Rudolph Tanzi: It's the most important, because like in Alzheimer's disease, it starts with amyloid early on, just like heart disease begins with cholesterol. And as I said earlier, the early-onset families with mutations that guarantee the disease early in life, teach about the earliest events. So in heart disease it's cholesterol, in Alzheimer's it's amyloid. So if you want to protect the brain early on, prevent disease early on, be proactive rather than reactive, stop the triggers: the amyloid plaques, the tangles caused by those plaques. But at the end of the day, what causes the most damage in the brain that leads to symptoms is inflammation, right? So I like to say to plaque is like the match, the amyloid plaque is like a match. It likes the tangles. They're like brush fires and they spread. And it turns out you can live with those. You won't get the disease if you only have plaques and tangles, at least not within a normal lifespan. The cell death that's caused by the plaques and tangles, the brush fires, when that becomes too expansive, that's when you get symptoms. Well, what causes the excessive cell death is the triggering of inflammation. And the way it works is very simple. As neurons die in the brain with tangles caused by plaques as we age, those dying neurons are then detected by glial cells, particularly microglia, astrocytes. And those glial cells are programmed in a very primitive way. If they detect neurons are dying, it is assumed it's an infection, right? Because not so long ago in evolutionary terms, when lifespan was 25 years old, if somebody had neurons dying at the ripe age of 18, it wasn't Alzheimer's, you probably got a bad mosquito bite, and you had encephalitis. So these glial cells are your housekeepers, the same glial cells that during sleep are like Scrubbing Bubbles cleaning up your brain, cleaning up debris. If while they're cleaning they detect neurons are dying, they are instantly programmed to assume infection, even if it's not, because it hasn't been enough time between when lifespan was 25 and now 85 or 80, for them to change. So when they detect nerve cells dying, they assume it's an infection, and they have one goal now: stop cleaning house and destroy this part of the brain, because it's infected and we don't want that virus or bacteria to spread. That is neuro-inflammation. It's meant with good intentions: to protect against an infection that probably is not there, but was detected to be there because neurons were dying, but the neurons are dying because you're getting older with plaques and tangles. So if we want to help patients right now who have Alzheimer's, you have to put out the fire. You have to stop the neuro-inflammation or protect against it. It's late to the game to blow out the match or stomp out the brush fires to plaques and tangles, even though that will help prevent future fires. Right? So I worked with these two kids from Brown University, who came to me when they were undergrads, you know, on a student project of how to protect neurons from dying from neuro-inflammation, with the idea that, you can't necessarily stop the neuro-inflammation, well, at least if you stop the neurons from dying, that will feed less new neuro-inflammation because it's a vicious cycle. There's neuro-inflammation when neurons die, that causes more neuro-inflammation. So can we at least protect the neurons from dying? So we came up with a combination drug and started a company of which I'm a co-founder, so for disclosure purposes, called Amylyx. We did an ALS trial because across diseases ALS, Alzheimer's, Parkinson's, there are different ways to get there, but it's neuro-inflammation in the end that causes the most damage leading to symptoms. And so we did a trial on ALS and it worked, and we published a paper in "New England Journal of Medicine." The trial was done at the Healey Center at Mass General by my chief ran the trial, Merit Cudkowicz and her colleague Sabrina Paganoni. And now this little company with these two kids, as I call them, now they're 28 and 29 years old, are looking at a good chance of having a newly FDA-approved drug for ALS and helping people. So, if you want to help people who are suffering right now, with neurodegeneration, you got to put out the fire or protect against it. But for the future, for my 13-year-old daughter, she'll go to the doc, when she's, whatever 40, 50, and they'll say, here's how much amyloid you have in your brain already, just like we say how much cholesterol you already have. And here's your drug to bring it back down so you never get to the point of triggering neuroinflammation. We'll be proactive, not reactive. In the future, we'll look back at now and they'll say, man, can you imagine like back then, they waited for the brain to degenerate to the point of dysfunction before they even diagnosed the disease nevermind treat it. Imagine if we did that with heart disease and diabetes. It's absurd. But that's where we have to move now, away from that reactive approach to a proactive early detection, early intervention, early prediction approach, and that's what the McCance Center is aimed at at Mass General.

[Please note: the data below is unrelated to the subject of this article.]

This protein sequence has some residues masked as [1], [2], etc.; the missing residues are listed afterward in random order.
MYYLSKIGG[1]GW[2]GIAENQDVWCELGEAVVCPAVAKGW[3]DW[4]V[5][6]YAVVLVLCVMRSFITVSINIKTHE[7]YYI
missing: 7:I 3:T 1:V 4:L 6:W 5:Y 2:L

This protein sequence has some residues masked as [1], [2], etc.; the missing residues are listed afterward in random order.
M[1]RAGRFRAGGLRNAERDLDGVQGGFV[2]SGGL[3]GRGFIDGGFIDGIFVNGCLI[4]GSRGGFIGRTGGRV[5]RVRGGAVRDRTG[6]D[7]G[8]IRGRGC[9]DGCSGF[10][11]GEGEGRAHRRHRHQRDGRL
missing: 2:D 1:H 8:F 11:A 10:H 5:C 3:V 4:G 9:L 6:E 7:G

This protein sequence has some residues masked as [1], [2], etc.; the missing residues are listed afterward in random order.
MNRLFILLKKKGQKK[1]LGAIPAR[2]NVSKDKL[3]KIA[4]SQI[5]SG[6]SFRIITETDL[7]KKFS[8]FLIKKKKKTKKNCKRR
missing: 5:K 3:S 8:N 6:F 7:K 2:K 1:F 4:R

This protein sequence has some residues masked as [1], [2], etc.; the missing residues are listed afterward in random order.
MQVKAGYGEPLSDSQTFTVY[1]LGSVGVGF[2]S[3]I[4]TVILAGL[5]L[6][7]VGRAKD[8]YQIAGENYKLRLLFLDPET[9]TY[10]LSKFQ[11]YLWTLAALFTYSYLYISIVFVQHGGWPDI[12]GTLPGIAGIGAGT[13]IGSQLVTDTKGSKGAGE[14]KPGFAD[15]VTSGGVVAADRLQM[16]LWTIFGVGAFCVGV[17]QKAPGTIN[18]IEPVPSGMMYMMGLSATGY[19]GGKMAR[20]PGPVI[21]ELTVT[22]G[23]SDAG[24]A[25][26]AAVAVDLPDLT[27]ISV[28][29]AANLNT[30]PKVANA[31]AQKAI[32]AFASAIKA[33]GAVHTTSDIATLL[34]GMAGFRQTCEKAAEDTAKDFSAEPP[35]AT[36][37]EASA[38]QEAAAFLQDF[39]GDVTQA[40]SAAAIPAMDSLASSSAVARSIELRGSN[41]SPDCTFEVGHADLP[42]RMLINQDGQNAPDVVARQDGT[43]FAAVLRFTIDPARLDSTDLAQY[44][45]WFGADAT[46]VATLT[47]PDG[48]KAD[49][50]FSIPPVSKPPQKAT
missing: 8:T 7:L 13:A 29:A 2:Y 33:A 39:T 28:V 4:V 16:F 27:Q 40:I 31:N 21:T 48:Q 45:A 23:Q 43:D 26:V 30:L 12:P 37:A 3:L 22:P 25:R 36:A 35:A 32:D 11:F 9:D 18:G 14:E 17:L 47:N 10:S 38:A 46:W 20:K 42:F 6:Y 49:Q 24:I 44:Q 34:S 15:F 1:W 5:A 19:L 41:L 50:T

Jonathan Shaw: Thank you very much Professor Tanzi for your time today.

Rudolph Tanzi: Thank you. It's been a pleasure.

 This episode of Ask a Harvard Professor was hosted by Jonathan Shaw and the season is produced by Jacob Sweet and Niko Yaitanes. Our theme music was created by Louis Weeks. This fourth season is sponsored by the Harvard University Employees Credit Union and supported by voluntary donations from listeners like you. To support the podcast, visit If you enjoyed this episode, please consider rating and reviewing us on Apple Podcasts. Contact us with questions at




Sub topics

You might also like

The Poetics of Homelessness

A Harvard graduate’s reflections on being unhoused

“Edifying and Beautiful”

Botanical illustrations on display at Harvard’s rare book library

Sarah Ganz Blythe New Art Museums Director

Assumes Harvard post in August

Most popular

Parks for Tomorrow

Bas Smets harnesses nature to cool cities.

Mechanical Intelligence and Counterfeit Humanity

Reflections on six decades of relations with computers

John H. Finley Jr.

Brief life of a masterful House Master: 1904-1995

More to explore

Architect Kimberly Dowdell is Changing Her Profession

Kimberly Dowdell influences her profession—and the built environment.

Harvard Professor on Printmaking

An art historian analyzes an overlooked medium.

Dream Renovations to Harvard Yard Libraries

An ambitious plan for the next century of learning